AskDefine | Define umbrellas

User Contributed Dictionary



  1. Plural of umbrella

Extensive Definition

"Parasol" redirects here. For other uses, see Umbrella (disambiguation) and Parasol (disambiguation).
An umbrella or parasol (sometimes colloquially, gamp, brolly, or bumbershoot) is a canopy designed to protect against precipitation or sunlight. The term parasol usually refers to an item designed to protect from the sun, and umbrella refers to a device more suited to protect from rain. Often the difference is the material; some parasols are not waterproof. Parasols are often meant to be fixed to one point and often used with patio tables or other outdoor furniture, or on the beach for shelter from the sun. Umbrellas are almost exclusively hand-held portable devices; however, parasols can also be hand-held.
The word umbrella is from the Latin word umbra, which in turn derives from the Ancient Greek ómvros (όμβρος). Its meaning is shade or shadow. Brolly is a slang word for umbrella, used often in Britain, New Zealand and Australia. Bumbershoot is a fanciful Americanism from the late 19th century.


Umbrella is another term for the parasol, which was first used as a protection against the scorching heat of the sun, "para" meaning stop or shield and "sol" meaning sun. The word "umbrella" has evolved from the Latin "umbella" (and "umbel" is a flat-topped rounded flower) or "umbra," meaning "shaded." In Britain, umbrellas are sometimes called "gamps" after the character Mrs Gamp in the Charles Dickens novel, Martin Chuzzlewit, who was known for often carrying an umbrella.


Middle East

In the sculptures at Nineveh the parasol appears frequently. Austen Henry Layard gives a picture of a bas-relief representing a king in his chariot, with an attendant holding a parasol over his head. Although sun shades were used by the Babylonians, Greeks, and Romans, their umbrellas and parasols did not feature mechanical sliding levers that would make them collapsible. A 1st century collapsible umbrella has since been recovered from the tomb of Wang Guang at the Korean site of the Lelang Commandery, illustrated in a work by Harada and Komai. Predating this is the find of canopies for four-horse-drawn carriages in the 3rd century BCE tomb of Qin Shihuang (r. 221–210 BCE), located at the site of Xi'an with the Terracotta Army. However, the Chinese collapsible umbrella is perhaps a concept that is yet centuries older than Qin's tomb. Zhou Dynasty bronze castings of complex bronze socketed hinges with locking slides and bolts—which could have been used for parasols and umbrellas— were found in an archeological site of Luoyang, dated to the 6th century BCE.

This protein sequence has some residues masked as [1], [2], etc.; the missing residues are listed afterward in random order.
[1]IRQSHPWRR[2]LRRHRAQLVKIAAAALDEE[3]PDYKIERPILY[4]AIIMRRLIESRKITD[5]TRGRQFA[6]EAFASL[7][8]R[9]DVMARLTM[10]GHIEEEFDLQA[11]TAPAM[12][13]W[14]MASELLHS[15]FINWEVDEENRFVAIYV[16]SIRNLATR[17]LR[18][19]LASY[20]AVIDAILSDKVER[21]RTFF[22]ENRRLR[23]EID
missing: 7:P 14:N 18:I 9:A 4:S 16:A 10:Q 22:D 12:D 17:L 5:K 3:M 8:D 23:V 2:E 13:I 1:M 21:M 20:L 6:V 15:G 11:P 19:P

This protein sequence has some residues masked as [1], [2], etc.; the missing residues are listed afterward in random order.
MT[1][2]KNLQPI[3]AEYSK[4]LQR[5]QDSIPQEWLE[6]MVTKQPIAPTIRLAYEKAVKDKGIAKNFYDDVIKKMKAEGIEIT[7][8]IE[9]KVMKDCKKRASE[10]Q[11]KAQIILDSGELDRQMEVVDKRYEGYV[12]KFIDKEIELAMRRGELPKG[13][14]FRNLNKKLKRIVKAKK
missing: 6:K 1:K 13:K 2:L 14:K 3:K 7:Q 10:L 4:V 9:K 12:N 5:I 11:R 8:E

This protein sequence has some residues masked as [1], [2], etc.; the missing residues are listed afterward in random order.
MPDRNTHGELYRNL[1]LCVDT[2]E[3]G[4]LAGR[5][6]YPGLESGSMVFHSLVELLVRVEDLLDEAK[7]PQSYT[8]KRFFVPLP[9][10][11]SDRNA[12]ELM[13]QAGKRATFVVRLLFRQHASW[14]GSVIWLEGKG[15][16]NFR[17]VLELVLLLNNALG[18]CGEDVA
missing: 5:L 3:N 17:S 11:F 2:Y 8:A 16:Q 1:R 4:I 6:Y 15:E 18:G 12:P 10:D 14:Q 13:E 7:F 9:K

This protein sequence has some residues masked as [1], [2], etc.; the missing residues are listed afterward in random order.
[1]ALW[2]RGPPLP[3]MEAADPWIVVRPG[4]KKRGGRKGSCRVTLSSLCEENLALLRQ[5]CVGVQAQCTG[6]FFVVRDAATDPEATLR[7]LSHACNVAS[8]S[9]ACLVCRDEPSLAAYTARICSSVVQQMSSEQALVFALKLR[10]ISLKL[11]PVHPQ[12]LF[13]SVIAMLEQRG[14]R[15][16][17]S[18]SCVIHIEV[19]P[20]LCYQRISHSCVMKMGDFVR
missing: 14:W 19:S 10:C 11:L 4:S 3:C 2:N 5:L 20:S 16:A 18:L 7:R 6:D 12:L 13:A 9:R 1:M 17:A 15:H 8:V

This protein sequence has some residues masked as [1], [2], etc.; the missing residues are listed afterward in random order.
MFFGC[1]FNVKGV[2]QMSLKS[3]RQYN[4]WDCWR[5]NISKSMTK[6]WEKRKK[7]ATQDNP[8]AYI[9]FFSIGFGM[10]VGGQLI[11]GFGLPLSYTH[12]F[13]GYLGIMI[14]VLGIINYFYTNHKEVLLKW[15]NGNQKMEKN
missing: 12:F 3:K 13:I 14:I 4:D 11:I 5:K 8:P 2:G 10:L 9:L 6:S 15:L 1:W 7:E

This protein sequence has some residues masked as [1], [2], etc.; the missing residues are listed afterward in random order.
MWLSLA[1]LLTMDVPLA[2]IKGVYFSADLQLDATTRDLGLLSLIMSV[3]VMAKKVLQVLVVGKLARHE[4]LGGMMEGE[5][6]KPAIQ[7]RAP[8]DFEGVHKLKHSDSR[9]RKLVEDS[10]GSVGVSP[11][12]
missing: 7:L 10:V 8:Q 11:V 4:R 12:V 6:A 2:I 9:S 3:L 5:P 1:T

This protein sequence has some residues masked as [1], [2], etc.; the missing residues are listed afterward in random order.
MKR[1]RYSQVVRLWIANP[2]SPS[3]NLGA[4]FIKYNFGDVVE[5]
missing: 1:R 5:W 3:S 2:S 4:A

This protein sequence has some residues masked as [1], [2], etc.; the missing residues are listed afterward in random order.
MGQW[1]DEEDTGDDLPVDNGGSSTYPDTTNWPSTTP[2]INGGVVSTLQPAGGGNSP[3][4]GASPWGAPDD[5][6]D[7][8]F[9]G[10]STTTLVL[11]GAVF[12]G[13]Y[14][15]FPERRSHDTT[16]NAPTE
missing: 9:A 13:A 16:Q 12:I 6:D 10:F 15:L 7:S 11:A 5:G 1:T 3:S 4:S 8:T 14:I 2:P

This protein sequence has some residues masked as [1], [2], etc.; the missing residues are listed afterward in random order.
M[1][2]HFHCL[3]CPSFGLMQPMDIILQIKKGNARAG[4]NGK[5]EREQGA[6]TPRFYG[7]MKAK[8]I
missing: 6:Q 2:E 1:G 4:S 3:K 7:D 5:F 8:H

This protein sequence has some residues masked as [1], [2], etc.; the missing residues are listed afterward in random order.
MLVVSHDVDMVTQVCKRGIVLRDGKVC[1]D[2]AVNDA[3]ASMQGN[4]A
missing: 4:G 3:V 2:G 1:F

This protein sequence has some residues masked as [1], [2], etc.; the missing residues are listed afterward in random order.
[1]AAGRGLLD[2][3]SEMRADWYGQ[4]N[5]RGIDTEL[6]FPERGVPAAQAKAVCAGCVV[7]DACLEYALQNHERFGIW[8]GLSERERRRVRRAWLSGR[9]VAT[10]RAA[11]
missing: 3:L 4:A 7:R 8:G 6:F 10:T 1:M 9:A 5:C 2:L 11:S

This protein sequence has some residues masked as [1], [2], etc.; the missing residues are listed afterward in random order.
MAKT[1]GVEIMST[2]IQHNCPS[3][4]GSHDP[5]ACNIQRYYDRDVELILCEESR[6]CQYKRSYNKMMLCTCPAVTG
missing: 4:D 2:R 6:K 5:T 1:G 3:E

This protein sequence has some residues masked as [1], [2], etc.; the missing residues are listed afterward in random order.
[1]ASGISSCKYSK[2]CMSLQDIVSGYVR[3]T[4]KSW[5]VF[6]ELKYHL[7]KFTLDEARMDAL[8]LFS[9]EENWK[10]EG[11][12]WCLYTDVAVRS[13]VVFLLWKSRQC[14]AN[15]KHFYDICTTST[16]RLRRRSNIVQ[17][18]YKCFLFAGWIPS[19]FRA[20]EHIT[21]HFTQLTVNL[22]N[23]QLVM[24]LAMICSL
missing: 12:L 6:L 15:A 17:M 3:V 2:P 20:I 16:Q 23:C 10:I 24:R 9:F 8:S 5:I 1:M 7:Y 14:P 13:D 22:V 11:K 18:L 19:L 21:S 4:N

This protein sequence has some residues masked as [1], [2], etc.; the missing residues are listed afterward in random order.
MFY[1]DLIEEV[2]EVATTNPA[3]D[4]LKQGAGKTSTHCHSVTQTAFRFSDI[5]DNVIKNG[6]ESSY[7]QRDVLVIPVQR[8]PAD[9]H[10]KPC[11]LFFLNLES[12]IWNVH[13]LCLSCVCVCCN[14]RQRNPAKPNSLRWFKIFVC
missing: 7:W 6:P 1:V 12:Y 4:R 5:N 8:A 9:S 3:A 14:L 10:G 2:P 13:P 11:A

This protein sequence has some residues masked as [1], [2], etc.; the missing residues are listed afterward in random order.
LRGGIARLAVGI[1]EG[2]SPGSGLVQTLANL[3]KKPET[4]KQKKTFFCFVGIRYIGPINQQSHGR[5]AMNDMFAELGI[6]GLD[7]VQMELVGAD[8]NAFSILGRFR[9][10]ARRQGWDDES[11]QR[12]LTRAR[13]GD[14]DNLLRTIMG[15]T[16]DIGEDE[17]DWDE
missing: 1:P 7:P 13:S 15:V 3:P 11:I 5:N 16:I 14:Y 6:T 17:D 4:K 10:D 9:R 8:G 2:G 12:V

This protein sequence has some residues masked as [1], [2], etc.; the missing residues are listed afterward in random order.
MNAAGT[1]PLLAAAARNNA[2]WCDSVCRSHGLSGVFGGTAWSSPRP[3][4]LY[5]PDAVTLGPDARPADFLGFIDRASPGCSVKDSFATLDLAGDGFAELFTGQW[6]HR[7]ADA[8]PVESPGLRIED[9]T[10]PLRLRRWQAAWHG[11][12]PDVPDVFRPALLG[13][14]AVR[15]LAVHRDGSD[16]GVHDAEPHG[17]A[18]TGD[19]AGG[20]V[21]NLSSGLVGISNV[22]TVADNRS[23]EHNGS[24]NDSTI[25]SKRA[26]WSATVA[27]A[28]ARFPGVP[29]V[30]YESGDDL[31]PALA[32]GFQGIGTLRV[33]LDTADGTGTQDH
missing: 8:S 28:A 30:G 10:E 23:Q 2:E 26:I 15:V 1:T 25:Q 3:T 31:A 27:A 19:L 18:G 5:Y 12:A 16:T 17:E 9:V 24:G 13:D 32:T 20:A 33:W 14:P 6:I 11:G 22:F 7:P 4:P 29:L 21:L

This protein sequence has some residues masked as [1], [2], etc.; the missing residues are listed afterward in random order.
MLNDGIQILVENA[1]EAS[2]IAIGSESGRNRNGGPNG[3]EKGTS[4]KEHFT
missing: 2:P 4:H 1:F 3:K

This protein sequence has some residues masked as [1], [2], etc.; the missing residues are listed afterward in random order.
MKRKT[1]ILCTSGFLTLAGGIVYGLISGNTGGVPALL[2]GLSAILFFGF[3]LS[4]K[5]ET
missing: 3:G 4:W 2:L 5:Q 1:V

umbrellas in Bengali: ছাতা (ছত্র)
umbrellas in Czech: Deštník
umbrellas in Danish: Paraply
umbrellas in German: Regenschirm
umbrellas in Spanish: Paraguas
umbrellas in Esperanto: Ombrelo
umbrellas in French: Parapluie
umbrellas in Korean: 우산
umbrellas in Indonesian: Payung
umbrellas in Icelandic: Regnhlíf
umbrellas in Italian: Ombrello
umbrellas in Hebrew: מטרייה
umbrellas in Luxembourgish: Prabbeli (Schierm)
umbrellas in Lithuanian: Skėtis
umbrellas in Malayalam: കുട
umbrellas in Dutch: Paraplu
umbrellas in Dutch Low Saxon: Parreplu
umbrellas in Japanese: 傘
umbrellas in Norwegian: Paraply
umbrellas in Norwegian Nynorsk: Paraply
umbrellas in Polish: Parasol
umbrellas in Portuguese: Guarda-chuva
umbrellas in Russian: Зонт
umbrellas in Sicilian: Paracqua
umbrellas in Simple English: Umbrella
umbrellas in Finnish: Sateenvarjo
umbrellas in Swedish: Paraply
umbrellas in Tamil: குடை
umbrellas in Telugu: గొడుగు
umbrellas in Thai: ร่ม
umbrellas in Chinese: 傘
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